Each element in a parable, being a short story, is indispensable to the plot, but may or may not have metaphoric significance. Let us treat these two aspects separately.
Plot Element: Stones
In the parable of Isa 5, the clearing of stones had a dual function:
To remove impediments to growing plants in unhindered soil
To use the stones to create a wall ...
Not directly, but loosely, perhaps. Allusions are made when an earlier text contains an isolated, distinct motif that a later text wants to remind its audience of. This is not what is going on here, because gaining and losing one's “name” is a common idea in the biblical text.
In Hebrew, the word we translate “name” actually has a broader meaning. It often ...
Who hath measured the waters in the hollow of his hand, and meted out heaven with the span, and comprehended the dust of the earth in a measure, and weighed the mountains in scales, and the hills in a balance?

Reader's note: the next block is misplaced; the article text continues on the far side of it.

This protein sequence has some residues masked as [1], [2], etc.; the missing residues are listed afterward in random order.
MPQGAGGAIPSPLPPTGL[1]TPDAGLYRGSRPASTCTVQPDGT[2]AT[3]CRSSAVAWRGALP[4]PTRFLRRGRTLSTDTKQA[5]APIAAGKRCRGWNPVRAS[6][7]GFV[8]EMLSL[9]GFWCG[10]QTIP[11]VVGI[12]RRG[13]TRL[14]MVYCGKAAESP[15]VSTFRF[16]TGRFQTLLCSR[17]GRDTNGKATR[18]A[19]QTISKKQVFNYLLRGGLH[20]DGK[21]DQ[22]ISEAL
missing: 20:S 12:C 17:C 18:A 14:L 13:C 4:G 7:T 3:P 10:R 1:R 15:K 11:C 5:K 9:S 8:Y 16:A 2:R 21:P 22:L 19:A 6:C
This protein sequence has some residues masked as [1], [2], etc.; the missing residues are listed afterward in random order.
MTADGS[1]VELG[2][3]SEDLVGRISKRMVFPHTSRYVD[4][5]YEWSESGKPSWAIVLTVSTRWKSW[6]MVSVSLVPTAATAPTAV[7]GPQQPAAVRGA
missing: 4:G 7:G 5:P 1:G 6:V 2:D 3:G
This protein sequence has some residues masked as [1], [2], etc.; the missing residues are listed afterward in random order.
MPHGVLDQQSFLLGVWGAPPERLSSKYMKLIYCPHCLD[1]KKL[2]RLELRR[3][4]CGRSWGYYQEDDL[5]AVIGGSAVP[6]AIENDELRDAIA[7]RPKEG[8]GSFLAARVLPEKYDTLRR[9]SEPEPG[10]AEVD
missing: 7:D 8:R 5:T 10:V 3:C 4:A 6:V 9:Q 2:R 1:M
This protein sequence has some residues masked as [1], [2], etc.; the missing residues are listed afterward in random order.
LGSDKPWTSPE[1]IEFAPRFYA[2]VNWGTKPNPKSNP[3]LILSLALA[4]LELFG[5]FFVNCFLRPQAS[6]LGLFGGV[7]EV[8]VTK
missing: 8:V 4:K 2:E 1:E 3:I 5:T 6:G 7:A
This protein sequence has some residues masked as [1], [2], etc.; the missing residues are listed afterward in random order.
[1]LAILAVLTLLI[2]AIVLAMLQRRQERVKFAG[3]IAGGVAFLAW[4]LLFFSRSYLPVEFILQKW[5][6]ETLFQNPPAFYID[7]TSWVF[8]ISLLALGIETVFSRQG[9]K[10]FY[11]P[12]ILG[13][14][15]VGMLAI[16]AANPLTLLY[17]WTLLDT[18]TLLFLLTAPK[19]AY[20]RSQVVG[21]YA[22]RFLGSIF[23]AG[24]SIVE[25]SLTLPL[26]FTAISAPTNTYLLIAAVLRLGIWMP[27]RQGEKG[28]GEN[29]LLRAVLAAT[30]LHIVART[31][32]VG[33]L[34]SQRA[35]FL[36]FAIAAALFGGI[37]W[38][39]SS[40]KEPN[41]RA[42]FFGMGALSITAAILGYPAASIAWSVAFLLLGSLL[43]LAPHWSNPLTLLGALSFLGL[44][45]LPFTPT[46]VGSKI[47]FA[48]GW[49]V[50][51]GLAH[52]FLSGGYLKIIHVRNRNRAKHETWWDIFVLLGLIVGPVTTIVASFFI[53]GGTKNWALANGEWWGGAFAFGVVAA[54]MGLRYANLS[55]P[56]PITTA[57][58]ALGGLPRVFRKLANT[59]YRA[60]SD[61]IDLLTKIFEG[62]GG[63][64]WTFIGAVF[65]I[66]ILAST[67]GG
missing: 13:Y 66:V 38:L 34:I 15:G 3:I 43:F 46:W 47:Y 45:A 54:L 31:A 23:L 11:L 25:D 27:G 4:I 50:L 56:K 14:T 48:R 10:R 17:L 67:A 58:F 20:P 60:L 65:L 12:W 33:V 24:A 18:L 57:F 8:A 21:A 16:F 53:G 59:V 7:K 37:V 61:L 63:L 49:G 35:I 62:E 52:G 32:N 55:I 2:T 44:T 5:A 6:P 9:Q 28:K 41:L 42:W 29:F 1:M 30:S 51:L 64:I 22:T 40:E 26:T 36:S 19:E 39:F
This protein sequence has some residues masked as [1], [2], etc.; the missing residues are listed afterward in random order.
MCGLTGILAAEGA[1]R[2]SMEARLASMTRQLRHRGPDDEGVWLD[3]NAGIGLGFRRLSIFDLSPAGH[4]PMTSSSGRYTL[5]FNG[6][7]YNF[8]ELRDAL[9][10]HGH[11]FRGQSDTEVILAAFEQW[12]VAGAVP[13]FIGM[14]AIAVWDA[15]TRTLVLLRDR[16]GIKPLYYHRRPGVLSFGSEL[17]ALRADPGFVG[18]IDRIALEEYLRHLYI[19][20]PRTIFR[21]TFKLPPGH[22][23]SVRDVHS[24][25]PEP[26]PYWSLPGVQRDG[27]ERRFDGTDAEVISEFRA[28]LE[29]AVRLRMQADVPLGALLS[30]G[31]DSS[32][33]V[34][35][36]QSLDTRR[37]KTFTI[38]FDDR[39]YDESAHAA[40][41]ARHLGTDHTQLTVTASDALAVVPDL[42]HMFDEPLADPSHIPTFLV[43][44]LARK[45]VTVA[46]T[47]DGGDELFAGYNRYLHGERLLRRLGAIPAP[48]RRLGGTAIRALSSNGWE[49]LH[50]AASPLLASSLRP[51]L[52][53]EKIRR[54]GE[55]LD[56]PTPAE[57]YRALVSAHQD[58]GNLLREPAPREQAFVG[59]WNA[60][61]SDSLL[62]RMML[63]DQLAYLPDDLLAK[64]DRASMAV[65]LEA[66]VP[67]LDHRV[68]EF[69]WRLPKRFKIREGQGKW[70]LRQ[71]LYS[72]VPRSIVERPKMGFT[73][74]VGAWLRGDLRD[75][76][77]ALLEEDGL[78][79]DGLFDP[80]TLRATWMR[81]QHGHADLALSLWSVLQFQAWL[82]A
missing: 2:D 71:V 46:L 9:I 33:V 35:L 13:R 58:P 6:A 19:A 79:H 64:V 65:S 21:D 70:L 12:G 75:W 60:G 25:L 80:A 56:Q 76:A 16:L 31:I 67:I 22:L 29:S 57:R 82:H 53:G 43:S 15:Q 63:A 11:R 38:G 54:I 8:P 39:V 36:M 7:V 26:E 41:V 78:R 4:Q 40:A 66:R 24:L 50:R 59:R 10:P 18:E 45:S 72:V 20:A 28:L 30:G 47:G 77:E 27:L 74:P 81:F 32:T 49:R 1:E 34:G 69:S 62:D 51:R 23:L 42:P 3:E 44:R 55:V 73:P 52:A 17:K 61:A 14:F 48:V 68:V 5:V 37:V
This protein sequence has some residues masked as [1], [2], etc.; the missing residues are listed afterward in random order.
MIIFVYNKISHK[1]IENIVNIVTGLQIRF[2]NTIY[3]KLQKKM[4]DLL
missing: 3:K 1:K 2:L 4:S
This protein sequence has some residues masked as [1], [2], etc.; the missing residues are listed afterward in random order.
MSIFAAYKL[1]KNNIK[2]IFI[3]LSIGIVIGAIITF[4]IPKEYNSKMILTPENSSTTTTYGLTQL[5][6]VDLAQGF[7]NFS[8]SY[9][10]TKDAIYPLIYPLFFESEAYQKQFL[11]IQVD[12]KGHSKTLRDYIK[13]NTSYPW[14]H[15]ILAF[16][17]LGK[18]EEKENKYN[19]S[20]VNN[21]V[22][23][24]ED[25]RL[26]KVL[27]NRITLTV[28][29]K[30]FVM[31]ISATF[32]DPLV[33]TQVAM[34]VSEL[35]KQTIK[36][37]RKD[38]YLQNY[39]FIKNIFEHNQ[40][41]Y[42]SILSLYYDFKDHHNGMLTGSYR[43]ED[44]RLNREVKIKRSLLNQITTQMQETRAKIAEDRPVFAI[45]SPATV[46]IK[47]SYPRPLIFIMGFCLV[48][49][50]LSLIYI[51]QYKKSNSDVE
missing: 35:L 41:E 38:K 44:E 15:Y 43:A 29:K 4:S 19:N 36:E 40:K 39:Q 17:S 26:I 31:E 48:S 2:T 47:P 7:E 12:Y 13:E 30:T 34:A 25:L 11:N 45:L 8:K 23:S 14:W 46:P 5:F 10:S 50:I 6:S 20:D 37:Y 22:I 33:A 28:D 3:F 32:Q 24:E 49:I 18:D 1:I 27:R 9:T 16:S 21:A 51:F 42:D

Who hath directed the Spirit of the LORD, or being his counsellor hath taught him?
With whom took he counsel, and who ...
As has been observed, these questions are entirely rhetorical, and the literal answers are not the actual point of the text. The intent of the rhetoric is to magnify YHWH and demonstrate his power.
The flow of Isaiah 40
Let us consider Isaiah 40 as a larger unit:
v1-5: Jerusalem is weary and exhausted. Isaiah is called to speak to them of restoration